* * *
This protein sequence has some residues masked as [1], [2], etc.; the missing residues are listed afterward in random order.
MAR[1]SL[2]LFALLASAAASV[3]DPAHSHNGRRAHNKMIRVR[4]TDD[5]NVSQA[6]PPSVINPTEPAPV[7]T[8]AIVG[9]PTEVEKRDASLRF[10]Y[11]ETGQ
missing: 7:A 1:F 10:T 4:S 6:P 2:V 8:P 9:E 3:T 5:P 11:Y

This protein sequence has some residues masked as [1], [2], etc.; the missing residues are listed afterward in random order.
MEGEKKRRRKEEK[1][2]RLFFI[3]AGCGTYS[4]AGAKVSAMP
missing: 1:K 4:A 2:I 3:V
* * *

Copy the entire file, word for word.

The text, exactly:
This protein sequence has some residues masked as [1], [2], etc.; the missing residues are listed afterward in random order.
MAR[1]SL[2]LFALLASAAASV[3]DPAHSHNGRRAHNKMIRVR[4]TDD[5]NVSQA[6]PPSVINPTEPAPV[7]T[8]AIVG[9]PTEVEKRDASLRF[10]Y[11]ETGQ
missing: 7:A 1:F 10:T 4:S 6:P 2:V 8:P 9:E 3:T 5:P 11:Y

This protein sequence has some residues masked as [1], [2], etc.; the missing residues are listed afterward in random order.
MEGEKKRRRKEEK[1][2]RLFFI[3]AGCGTYS[4]AGAKVSAMP
missing: 1:K 4:A 2:I 3:V